Equity benchmarks crashed on Friday to extend losses for the third straight session, as investors avoided risky investments driven by fears about global economic growth, underscoring the impact of the expected tighter monetary policy path by major central banks.
The BSE Sensex index slumped 1,020.80 points to end at 58,098.92, and the broader NSE Nifty plunged 302.45 points to 17,327.35.
Among the 30 shares of the Sensex, Power Grid fell 7.93 per cent. Mahindra & Mahindra, State Bank of India, Bajaj Finserv, Bajaj Finance, NTPC, HDFC, and IndusInd Bank were among the other significant laggards.
Only Sun Pharma, Tata Steel, and ITC saw gains.
The selling pressure in the market has led to an erosion of over Rs 4 lakh crore in investors' wealth.
As investors raced to keep up with the US Federal Reserve's interest rate projection, Asian stocks limped toward a fourth consecutive weekly loss on Friday and bonds suffered significant losses.
"Because of Fed's move, lot of money that were coming to emerging markets will head back," Saurabh Jain, Assistant Vice-President for Research at SMC Global Securities, told Reuters.
According to data from Refinitiv Eikon, foreign investors bought net $819 million worth of Indian equities last week before net selling $152 million worth this week as of Thursday.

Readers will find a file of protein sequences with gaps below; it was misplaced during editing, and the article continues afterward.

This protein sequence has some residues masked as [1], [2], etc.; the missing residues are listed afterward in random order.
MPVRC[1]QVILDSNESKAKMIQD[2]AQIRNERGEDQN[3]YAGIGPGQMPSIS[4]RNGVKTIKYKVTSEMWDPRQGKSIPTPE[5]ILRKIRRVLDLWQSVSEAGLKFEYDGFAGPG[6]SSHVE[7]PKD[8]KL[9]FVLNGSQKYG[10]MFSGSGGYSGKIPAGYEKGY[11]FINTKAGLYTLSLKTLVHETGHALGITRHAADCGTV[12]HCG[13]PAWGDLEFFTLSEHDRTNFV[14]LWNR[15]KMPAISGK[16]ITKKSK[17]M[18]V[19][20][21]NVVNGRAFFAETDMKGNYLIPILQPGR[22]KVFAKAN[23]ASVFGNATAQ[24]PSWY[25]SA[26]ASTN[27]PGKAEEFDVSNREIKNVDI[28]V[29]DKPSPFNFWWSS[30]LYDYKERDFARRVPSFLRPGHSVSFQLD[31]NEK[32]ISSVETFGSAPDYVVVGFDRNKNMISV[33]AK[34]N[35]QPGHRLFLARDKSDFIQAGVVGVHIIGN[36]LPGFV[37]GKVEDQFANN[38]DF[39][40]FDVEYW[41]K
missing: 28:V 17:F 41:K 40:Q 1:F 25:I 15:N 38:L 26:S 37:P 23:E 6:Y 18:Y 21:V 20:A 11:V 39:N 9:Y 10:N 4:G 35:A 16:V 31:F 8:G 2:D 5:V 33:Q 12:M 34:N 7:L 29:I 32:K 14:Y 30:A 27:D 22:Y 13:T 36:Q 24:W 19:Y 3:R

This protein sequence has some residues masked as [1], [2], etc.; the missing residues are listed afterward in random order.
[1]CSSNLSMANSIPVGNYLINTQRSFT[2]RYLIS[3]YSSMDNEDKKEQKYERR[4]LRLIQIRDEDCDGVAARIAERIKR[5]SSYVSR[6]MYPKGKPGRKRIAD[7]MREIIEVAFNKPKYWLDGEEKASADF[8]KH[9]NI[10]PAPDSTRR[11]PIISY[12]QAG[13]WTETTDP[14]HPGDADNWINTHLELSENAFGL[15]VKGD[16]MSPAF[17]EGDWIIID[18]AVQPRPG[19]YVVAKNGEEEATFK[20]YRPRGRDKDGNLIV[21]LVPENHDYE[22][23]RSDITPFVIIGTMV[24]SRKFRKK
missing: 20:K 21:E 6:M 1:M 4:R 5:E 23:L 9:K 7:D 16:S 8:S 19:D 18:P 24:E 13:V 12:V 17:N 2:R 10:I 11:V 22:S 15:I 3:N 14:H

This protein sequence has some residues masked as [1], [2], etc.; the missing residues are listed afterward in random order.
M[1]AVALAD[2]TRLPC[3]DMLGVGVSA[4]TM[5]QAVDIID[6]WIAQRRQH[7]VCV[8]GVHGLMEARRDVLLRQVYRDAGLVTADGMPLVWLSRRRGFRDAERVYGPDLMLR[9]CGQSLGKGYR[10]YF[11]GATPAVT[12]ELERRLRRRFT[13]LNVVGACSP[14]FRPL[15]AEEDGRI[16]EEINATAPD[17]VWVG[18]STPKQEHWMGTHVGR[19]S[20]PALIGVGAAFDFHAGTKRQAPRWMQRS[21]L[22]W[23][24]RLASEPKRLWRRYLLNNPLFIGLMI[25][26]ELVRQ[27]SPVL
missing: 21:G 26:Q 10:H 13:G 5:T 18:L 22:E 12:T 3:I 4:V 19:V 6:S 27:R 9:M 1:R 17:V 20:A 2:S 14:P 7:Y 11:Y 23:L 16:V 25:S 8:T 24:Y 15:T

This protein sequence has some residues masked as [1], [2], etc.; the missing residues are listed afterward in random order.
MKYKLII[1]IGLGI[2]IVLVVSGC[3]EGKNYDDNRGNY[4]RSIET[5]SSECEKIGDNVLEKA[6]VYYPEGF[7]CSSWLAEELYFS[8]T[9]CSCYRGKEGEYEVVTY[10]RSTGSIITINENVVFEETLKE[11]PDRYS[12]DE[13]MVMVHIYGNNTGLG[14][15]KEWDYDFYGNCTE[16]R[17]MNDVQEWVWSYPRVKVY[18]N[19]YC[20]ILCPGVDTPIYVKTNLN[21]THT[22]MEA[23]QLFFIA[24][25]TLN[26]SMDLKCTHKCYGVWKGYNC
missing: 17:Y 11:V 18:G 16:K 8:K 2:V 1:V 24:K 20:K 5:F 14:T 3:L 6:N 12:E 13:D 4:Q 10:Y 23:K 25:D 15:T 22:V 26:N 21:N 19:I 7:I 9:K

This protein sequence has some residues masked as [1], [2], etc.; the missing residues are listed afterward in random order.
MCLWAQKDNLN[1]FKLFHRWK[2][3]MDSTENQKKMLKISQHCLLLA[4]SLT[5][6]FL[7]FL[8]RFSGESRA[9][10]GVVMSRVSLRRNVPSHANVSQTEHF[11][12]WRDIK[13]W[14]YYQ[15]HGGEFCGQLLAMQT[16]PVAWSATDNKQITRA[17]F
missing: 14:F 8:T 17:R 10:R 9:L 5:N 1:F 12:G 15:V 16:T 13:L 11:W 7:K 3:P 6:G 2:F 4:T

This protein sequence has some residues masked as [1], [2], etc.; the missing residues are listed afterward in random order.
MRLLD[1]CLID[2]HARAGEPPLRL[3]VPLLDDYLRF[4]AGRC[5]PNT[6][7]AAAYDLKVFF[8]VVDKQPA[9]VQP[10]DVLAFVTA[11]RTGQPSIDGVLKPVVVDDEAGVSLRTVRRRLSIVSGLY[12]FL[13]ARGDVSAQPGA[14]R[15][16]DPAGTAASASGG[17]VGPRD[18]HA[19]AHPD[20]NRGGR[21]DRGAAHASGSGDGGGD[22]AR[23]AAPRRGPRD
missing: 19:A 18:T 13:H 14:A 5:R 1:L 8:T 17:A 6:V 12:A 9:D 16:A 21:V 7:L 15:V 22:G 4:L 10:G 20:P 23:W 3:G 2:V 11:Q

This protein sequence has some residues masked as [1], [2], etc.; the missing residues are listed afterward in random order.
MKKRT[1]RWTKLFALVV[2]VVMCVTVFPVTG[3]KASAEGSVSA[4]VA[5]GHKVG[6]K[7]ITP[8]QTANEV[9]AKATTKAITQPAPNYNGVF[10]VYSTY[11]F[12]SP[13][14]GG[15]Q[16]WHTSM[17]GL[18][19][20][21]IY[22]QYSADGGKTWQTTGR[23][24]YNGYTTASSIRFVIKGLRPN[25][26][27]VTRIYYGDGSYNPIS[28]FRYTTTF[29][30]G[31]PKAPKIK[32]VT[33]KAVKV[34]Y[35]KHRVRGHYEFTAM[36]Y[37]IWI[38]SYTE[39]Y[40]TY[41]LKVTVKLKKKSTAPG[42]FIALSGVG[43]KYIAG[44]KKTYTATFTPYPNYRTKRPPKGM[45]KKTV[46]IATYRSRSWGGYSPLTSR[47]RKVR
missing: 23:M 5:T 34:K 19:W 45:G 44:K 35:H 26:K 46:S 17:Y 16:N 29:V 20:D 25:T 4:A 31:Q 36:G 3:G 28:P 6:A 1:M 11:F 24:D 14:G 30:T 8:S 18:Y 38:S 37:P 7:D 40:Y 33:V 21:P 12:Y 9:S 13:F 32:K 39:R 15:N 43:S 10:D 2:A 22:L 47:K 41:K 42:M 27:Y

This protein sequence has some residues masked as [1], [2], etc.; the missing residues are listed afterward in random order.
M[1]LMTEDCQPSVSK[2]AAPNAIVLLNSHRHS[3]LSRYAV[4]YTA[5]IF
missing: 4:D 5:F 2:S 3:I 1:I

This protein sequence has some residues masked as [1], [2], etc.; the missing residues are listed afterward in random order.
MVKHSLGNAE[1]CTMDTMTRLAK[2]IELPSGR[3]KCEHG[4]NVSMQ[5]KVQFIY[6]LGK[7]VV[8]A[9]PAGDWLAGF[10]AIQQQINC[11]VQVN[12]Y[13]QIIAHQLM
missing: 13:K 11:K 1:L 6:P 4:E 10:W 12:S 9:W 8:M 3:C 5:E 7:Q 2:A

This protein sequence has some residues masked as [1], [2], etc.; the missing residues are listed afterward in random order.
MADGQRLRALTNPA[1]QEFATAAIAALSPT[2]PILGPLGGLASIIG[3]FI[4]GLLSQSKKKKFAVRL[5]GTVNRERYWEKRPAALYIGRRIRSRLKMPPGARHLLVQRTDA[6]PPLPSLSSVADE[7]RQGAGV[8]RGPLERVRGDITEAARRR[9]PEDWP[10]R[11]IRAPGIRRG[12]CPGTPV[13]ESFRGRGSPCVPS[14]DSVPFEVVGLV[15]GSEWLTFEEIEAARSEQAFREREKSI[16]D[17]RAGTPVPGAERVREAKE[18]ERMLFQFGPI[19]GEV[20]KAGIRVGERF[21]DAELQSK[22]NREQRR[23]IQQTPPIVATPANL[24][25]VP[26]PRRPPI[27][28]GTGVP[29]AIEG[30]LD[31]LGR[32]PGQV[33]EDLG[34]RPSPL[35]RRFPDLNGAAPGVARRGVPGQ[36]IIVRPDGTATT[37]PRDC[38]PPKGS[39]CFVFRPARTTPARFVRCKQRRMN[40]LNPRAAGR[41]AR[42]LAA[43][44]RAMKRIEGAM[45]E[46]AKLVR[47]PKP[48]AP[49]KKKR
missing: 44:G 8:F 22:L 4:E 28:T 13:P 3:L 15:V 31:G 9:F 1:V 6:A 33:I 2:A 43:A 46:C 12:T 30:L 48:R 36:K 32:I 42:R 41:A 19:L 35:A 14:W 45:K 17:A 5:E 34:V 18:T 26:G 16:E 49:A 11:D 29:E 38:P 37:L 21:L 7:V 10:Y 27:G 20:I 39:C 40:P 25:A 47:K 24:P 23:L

MSCI's world stock index dropped approximately 12 per cent or so over the last month after Fed Chair Jerome Powell made it clear that bringing down inflation will hurt. On Friday, the index hit its lowest level since mid-2020.
For a second day, losses in companies ranging from natural resources and technology to bank stocks contributed to the sea of red in European bourses, which were on track to enter a bear market alongside Wall Street benchmarks.
"Pretty much anything besides inflation data and central bank policy decisions is just noise at the moment, with the market firmly, and almost solely, focused on how high rates will rise across developed markets, and how long they will remain at those peaks," CaxtonFX chief strategist Michael Brown told Reuters.
"The Fed's message on Wednesday was clear, that rates are going higher than the market was pricing, and policy will remain restrictive for a prolonged time to come, likely throughout 2023 - in that environment, it's almost impossible to be long stocks, or to want to buy Treasuries, hence the sell-off in both is no surprise, and should continue."